In the Levi Strauss Flag Design II case - a slightly different, but related, case - on November 24 2011 the BGH referred more questions to the ECJ for a preliminary ruling. Plaintiff Levi Strauss owns several word and device marks, device-only marks and position marks for the 'red flag design' on the back pocket of its jeans. Some of these marks have acquired distinctiveness. As in the PROTI case, the defendant questioned whether some of the plaintiff's registrations had been put to genuine use. The question was again whether the use of a slightly different version, showing a red flag on the back pocket of a pair of jeans, could constitute genuine use of various registrations of the plaintiff, or whether this would not be allowed under the directive or the Community Trademark Regulation (207/2009). However, in this case, an additional factor to take into account was that some of the marks have acquired distinctiveness. The Federal Supreme Court again stated that this should constitute genuine use of the various registrations, and sought to ascertain whether BAINBRIDGE would be in conflict with this holding.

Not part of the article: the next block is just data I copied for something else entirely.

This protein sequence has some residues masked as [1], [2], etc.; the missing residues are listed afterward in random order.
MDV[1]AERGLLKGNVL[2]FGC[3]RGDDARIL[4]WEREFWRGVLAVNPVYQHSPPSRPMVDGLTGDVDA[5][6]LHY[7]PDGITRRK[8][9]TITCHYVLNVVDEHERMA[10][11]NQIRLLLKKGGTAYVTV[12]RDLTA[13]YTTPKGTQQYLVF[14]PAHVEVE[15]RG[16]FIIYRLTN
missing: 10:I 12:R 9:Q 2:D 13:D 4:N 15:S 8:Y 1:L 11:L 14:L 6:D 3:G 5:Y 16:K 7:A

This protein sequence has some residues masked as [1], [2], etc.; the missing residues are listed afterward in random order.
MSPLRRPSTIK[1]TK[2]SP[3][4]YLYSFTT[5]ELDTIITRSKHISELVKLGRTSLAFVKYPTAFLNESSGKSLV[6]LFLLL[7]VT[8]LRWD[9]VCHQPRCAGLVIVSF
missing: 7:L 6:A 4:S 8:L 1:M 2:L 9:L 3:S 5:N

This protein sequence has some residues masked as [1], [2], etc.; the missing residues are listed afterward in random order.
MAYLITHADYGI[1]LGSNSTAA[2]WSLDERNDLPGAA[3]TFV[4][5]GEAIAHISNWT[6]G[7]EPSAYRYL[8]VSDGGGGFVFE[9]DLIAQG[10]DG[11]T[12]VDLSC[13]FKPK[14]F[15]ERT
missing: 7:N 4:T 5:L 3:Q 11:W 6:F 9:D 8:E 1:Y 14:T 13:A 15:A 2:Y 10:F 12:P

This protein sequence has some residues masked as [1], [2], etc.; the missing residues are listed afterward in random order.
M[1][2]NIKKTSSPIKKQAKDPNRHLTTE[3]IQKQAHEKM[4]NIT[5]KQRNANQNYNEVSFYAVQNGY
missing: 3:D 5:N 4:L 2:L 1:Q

It remains to be seen whether the ECJ will join the cases, or at least issue its decision in both cases on the same day, as the legal questions involved are related.

Carsten Albrecht, FPS Rechtsanwälte & Notare, Hamburg